A deadly explosion in a shopping centre in the Philippine capital, Manila, was more likely to be an accident than a bomb attack, police say.
The explosion caused huge damage to the upmarket complex
They had earlier suggested the blast, which killed 11 people and injured more than 100 on Friday lunchtime, could have been a terrorist attack.
Detectives now say a more likely cause was a gas build-up in the basement of the Glorietta shopping complex.
The blast sent debris flying and caused panic in the city's business district.
President Gloria Arroyo put the city's emergency services on high alert on Friday afternoon, and 2,000 extra personnel were drafted in.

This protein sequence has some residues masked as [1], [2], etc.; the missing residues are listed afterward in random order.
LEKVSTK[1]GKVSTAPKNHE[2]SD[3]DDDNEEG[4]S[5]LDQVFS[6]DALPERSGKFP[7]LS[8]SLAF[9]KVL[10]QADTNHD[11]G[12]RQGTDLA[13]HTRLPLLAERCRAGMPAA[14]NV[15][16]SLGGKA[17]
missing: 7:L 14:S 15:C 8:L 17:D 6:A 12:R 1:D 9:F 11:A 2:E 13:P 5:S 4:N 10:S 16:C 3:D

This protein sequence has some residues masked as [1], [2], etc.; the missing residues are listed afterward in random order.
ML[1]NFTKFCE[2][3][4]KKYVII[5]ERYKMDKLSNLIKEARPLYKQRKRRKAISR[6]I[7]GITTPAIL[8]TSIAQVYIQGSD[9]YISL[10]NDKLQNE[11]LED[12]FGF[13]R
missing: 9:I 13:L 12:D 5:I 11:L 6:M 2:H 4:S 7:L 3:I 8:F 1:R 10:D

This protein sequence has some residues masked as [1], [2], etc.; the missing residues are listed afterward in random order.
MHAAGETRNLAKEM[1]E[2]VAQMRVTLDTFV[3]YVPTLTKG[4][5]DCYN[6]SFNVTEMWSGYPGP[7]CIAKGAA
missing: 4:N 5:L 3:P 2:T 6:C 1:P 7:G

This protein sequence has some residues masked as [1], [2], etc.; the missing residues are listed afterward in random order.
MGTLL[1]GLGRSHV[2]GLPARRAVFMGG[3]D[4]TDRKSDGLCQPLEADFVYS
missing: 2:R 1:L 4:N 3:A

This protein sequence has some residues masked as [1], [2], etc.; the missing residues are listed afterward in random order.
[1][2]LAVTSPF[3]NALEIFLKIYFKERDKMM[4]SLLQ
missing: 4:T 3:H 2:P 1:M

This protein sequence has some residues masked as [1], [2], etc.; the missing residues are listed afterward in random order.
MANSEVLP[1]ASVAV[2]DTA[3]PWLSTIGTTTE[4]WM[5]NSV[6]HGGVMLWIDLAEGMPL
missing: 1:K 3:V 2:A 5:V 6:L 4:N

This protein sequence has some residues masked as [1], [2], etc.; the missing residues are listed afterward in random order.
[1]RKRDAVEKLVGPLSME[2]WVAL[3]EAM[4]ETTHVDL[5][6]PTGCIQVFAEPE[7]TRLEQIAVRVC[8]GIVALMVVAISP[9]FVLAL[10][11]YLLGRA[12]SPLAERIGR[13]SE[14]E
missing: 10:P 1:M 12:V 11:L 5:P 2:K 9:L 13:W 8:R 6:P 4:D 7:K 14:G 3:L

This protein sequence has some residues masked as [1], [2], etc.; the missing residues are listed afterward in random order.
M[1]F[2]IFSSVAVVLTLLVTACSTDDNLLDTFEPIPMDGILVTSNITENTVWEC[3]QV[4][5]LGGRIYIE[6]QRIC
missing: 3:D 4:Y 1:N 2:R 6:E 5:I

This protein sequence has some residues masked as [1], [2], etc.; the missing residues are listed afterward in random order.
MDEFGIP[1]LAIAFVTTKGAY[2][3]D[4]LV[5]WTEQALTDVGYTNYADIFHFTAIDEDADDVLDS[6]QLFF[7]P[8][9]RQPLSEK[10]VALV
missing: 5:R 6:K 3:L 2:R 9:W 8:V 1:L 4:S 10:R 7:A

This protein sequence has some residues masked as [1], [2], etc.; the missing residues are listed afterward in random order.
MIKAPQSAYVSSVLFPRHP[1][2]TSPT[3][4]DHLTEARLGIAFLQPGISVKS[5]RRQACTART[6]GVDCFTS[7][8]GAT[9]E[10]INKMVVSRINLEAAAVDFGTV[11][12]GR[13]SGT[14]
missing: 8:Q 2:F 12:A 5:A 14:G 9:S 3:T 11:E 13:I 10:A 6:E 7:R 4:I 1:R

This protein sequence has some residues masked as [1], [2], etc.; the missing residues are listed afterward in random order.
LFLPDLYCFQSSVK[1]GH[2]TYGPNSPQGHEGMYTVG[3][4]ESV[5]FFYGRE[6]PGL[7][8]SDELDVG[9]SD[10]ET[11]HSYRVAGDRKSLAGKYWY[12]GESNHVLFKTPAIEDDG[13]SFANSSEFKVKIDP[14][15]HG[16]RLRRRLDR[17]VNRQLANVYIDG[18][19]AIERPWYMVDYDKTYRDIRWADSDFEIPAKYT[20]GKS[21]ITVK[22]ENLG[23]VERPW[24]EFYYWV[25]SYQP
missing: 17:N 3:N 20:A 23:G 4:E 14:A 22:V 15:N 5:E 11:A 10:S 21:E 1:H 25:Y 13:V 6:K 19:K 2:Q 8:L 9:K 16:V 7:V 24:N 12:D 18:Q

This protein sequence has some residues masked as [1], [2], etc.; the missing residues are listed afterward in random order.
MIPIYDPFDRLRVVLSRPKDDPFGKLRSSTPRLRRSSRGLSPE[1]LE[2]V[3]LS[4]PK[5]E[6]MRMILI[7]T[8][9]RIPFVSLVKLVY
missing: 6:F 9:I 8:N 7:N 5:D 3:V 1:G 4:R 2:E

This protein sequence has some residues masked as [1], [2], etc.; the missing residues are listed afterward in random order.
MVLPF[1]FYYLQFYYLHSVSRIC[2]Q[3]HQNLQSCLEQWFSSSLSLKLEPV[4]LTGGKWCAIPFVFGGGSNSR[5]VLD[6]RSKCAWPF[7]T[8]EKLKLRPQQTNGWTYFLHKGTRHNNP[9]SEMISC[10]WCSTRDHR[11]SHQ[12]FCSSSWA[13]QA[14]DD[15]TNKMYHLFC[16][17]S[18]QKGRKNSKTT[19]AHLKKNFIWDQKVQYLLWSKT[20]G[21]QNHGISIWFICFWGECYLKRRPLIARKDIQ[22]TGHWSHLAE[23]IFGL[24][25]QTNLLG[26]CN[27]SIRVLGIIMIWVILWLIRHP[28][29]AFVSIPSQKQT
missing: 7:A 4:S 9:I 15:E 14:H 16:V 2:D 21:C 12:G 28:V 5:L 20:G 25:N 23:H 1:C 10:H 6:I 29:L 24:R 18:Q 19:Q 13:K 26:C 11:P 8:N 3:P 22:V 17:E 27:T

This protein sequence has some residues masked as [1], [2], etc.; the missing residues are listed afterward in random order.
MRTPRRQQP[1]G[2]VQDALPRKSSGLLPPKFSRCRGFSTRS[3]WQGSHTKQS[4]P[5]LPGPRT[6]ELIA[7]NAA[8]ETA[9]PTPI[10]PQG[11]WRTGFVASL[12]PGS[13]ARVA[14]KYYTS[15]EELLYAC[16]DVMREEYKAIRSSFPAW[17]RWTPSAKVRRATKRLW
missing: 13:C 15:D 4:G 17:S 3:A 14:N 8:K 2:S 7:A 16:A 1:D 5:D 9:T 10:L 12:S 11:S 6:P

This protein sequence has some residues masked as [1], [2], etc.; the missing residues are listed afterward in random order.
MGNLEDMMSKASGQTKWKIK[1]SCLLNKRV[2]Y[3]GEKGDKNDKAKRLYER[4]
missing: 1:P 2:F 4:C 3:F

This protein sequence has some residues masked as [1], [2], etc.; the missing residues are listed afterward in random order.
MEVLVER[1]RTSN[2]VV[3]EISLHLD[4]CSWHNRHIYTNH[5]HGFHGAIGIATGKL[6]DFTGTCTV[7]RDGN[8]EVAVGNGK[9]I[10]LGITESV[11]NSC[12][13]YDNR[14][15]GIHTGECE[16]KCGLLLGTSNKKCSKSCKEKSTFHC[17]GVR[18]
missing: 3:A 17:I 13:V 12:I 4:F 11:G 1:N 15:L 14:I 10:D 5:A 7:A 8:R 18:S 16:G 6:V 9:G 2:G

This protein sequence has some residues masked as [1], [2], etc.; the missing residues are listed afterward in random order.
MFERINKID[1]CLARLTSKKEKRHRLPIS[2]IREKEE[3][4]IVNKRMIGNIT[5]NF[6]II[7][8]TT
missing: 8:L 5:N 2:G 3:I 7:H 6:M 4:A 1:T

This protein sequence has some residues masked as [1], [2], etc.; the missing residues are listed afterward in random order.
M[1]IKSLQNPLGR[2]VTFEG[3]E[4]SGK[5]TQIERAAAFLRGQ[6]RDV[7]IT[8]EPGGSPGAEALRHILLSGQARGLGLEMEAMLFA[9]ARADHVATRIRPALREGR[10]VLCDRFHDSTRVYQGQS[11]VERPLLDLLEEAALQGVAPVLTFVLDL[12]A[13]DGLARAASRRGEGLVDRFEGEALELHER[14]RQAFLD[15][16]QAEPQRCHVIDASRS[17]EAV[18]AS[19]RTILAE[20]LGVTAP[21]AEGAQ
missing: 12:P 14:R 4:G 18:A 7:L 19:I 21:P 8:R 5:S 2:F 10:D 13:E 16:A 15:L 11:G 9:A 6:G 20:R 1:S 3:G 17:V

Over the weekend, detectives said they had found traces of the chemical RDX, which is used to make the plastic explosive C4.
But police now say it was more likely to be an accident.
"Our theory is that it was an accidental gas explosion, based on the facts and evidence that we have gathered in the scene," National Police chief Avelino Razon said.
"But we are not totally discarding the possibility that it was a bomb blast," he added.
Militants have targeted the Philippine capital in the past.
In 2004, more than 100 people died when Islamist fighters from Abu Sayyaf - who are battling the military in the south of the country - blew up a passenger ferry in the capital.
And in February 2005, four people died in a bomb attack on a Manila bus.
The Glorietta centre was the focus of a national emergency in 2003 when mutinous troops took over the complex, sparking a day-long siege.